We can expect our feelings to be a gut-level guide to things that may or may not be best for us. Sometimes we get uncomfortable in situations it’s best we avoid. But we must bring rationality to bear on this, for we often get uncomfortable because of our background, lack of familiarity with certain situations, or even because of skills we lack in dealing appropriately. We should not discount our feelings, but nor should we crown them king. We can be grateful when feelings feel good and enjoy it while it lasts. We can, and should, use those good times to prepare ourselves mentally for the swing, because no good feeling will last forever. I repeat, NO good feeling will last forever. This includes romantic good feelings, physical good feelings, spiritual good feelings, sexual good feelings, financial good feelings, and any other good feeling you can think of. None of them will last forever, so we should enjoy them while they last, and expect that they will eventually pass. Sooner or later, they all do. The one thing we should never do is suspect that, when our feelings change from good to bad, we should reverse a decision we made when things felt better. This is almost always the wrong thing to do, and almost always for the wrong reasons.

What of decisions? What can we expect from them? We can expect decisions to be our guides and things we can base our future on. As I said earlier, it’s okay to take feelings into account when we make decisions, but we should never base decisions on feelings or allow changing feelings to cause us to question whether we made a right decision. Ultimately, we can expect our decisions to serve as containers for our feelings. Nearly twenty years ago I made a decision to marry my wife Christy. That decision has served as a container for a lot of feelings for me since then. Because of that decision I have experienced feelings of love, of desire, of anger and frustration, joy, peace, security, and fear. All those emotions and more have come out of a decision I made to enter into a marriage relationship with Christy. Our decisions guide and direct our emotions and create proper boundaries for them. This is essential, because our emotions don’t know any boundaries. You may be a married man having feelings for a single young girl in your office. You will either make some decisions that will contain those feelings up front, or they will eventually dominate you and ruin your marriage and your life. You may be a middle-aged woman having strong feelings of dissatisfaction with what your life has become. You will either make some decisions about healthy ways you will express and channel that dissatisfaction, or it will eventually dominate you and have potentially disastrous consequences in your life. You may be a young graduate, eager to climb the corporate ladder and make money. You will either make some decisions about healthy ways you will express your desire for success or that desire will overtake your life and lead you down some destructive paths. You may be angry at your neighbor for something he said or did. You need to make some decisions about what to do with that anger or it will eat you up and possibly have far more negative consequences in the life of your neighbor than you intend right now. Decisions are the containers for emotions.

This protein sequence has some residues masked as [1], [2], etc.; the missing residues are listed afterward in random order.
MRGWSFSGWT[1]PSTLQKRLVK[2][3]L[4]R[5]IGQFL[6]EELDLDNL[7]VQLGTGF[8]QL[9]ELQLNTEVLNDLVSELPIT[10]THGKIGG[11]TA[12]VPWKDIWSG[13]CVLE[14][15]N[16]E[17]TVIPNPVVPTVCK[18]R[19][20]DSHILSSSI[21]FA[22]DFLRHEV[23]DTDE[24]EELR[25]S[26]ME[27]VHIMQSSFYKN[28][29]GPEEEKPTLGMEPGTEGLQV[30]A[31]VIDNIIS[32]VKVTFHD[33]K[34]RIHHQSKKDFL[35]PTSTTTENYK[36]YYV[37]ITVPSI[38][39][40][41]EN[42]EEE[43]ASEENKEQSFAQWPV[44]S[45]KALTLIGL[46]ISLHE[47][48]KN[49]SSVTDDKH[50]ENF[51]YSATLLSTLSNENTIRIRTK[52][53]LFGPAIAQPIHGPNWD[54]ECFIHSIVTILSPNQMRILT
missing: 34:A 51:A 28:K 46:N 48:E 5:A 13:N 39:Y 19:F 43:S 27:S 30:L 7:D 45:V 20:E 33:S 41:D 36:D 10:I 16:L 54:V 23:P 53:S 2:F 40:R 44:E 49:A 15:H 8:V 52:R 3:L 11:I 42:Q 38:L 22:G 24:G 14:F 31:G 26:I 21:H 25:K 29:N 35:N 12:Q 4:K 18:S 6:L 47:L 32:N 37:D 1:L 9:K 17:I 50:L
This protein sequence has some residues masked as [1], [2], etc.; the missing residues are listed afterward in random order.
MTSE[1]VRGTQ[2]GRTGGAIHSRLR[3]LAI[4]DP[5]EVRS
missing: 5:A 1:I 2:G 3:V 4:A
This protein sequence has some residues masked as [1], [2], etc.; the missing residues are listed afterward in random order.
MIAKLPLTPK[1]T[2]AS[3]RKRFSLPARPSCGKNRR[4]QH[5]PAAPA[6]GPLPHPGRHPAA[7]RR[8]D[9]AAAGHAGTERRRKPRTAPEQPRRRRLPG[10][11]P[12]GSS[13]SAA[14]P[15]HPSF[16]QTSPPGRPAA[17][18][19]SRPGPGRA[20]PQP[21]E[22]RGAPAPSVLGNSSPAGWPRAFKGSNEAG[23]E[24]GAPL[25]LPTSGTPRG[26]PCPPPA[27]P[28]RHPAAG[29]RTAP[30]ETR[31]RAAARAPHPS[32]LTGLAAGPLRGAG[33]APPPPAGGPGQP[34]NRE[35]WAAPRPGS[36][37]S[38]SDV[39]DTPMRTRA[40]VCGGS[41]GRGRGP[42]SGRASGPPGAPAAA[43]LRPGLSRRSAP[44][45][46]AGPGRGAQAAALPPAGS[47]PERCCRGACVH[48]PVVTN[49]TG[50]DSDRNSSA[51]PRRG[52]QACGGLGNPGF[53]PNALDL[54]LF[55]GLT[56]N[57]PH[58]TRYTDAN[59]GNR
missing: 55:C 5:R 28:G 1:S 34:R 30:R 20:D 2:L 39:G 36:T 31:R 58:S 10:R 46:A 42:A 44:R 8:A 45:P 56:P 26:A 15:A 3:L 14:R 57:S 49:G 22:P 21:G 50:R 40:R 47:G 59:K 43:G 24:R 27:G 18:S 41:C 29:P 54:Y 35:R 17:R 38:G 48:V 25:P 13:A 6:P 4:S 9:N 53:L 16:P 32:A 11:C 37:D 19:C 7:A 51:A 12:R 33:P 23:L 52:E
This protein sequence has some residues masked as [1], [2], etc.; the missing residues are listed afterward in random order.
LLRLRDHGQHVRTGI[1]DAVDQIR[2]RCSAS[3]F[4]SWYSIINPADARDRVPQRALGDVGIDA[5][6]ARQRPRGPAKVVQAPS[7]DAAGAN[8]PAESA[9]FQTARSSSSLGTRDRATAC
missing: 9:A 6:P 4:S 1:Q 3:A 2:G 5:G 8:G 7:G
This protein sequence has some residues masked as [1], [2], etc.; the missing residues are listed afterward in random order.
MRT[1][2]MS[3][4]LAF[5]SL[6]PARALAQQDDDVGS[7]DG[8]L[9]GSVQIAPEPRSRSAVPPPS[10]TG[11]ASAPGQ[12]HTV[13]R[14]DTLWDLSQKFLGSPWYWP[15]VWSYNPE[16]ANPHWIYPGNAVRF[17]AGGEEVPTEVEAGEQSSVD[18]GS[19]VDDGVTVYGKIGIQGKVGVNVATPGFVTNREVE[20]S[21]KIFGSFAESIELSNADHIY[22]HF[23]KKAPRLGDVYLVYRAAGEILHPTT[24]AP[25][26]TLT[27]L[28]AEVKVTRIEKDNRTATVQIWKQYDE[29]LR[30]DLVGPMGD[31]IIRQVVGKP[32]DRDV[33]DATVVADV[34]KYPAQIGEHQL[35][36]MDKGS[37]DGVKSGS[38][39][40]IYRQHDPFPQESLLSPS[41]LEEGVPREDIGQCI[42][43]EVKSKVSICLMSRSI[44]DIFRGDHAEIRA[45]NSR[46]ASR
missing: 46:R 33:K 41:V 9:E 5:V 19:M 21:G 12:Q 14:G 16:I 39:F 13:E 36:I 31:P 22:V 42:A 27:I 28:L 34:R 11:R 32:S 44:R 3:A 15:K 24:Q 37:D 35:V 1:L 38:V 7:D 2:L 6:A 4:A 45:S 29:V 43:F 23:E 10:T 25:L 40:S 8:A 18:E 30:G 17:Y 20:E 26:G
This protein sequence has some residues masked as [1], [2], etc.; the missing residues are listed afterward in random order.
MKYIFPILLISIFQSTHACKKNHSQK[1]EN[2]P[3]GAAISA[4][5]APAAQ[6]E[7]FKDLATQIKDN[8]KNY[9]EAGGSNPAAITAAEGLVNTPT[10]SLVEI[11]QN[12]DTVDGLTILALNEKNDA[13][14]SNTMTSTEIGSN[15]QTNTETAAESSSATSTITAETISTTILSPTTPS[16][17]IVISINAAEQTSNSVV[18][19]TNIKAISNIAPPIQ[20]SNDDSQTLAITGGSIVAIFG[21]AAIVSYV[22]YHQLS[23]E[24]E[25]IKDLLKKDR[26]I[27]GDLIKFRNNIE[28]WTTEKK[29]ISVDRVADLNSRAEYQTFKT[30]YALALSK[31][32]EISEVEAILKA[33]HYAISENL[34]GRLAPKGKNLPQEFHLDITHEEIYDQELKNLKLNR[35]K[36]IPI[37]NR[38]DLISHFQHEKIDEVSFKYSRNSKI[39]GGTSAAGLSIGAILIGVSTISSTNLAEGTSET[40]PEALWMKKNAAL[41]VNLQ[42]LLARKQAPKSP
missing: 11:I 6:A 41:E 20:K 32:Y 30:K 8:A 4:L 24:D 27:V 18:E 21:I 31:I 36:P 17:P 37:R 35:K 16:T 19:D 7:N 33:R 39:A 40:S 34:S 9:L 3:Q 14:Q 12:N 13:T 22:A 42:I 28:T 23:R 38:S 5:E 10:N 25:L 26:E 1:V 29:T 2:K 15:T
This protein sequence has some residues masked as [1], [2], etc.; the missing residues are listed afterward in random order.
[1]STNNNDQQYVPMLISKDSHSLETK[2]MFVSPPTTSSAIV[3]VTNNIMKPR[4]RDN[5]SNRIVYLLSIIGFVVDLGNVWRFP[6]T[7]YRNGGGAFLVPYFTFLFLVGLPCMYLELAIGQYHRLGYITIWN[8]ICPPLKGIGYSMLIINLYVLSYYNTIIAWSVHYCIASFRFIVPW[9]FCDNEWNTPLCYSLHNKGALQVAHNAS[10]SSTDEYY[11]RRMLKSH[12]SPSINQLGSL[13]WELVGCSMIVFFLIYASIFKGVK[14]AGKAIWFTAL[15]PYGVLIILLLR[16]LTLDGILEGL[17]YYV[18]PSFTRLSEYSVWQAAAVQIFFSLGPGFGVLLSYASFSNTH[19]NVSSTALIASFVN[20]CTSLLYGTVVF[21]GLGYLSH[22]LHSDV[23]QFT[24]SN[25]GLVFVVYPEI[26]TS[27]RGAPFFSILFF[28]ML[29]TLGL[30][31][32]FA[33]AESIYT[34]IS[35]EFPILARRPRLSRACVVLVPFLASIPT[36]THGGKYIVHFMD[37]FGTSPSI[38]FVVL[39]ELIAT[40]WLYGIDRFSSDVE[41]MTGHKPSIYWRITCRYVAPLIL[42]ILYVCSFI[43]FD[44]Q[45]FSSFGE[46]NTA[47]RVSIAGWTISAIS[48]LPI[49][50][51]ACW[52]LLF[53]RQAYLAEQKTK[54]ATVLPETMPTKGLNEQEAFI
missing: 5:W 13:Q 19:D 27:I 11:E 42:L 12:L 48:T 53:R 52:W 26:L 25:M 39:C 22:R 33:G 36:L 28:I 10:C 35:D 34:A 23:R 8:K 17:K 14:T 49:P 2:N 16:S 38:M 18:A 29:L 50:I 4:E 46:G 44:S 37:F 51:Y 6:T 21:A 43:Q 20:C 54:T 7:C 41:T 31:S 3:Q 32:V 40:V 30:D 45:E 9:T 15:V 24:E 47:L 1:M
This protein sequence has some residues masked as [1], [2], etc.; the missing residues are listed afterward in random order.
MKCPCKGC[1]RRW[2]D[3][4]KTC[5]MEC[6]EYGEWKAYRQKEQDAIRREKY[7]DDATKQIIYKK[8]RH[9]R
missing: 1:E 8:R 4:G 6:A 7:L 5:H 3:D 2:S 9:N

Our decisions are meant to guide and direct our emotions, which have no inherent boundaries and recognize no stopping point. What’s the emotional stopping point for the man who has a crush on this young girl? Sex with her in her apartment or in some hotel — his marriage and family be damned. And then sex with her again and again and again until he gets caught (leaving him devastated), or she cuts off the relationship (leaving him devastated), or some other awful consequence brings it to a close (leaving him devastated). In other words, the emotional stopping point is not to stop. I’ll leave you to work through the rest of my examples and ask that question and answer it on your own for each.

People are in chaos because they allow emotions to control decisions, and allow decisions to be directed and undone by emotions. Until we realize the unique place of both decision and emotion, and allow each to do in our lives what it is meant to do, we can have no firm foundation for living. That’s why religion is essential in human life. Religion does not tell us how to feel, but what to do – in other words, what decisions to make that will serve as containers for healthy emotions throughout life. For example, the Bible tells us to avoid adulterous relationships. If we disregard that we will develop attachments (emotional and/or sexual connections — feelings) to people that have no possible legitimate expression and will cause frustration, resentment, and pain.

It is my opinion that Jesus, because he was God, knew and understood human nature better than any other religious teacher the world has ever known. His teachings were based on this incredible comprehension of people and therefore he was best able to direct us to the decisions and behaviors that will serve as healthy containers and expressions for emotions in our lives. This is true without having said a word about Christ’s death on the cross and our need for a Savior. I believe the person who follows Christ’s teachings will live a better life whether they ever follow Jesus as their forgiver and leader or not. But millions of people who have made that commitment are living chaotic lives because they do not understand how to make correct decisions for their lives. It is my hope that, at the very least, those who claim to follow the God who conceived and gave birth to reality as we know it will commit themselves to basing decisions for their lives on belief in, and our best understanding of, that reality; not merely on feelings, whims, and ideals.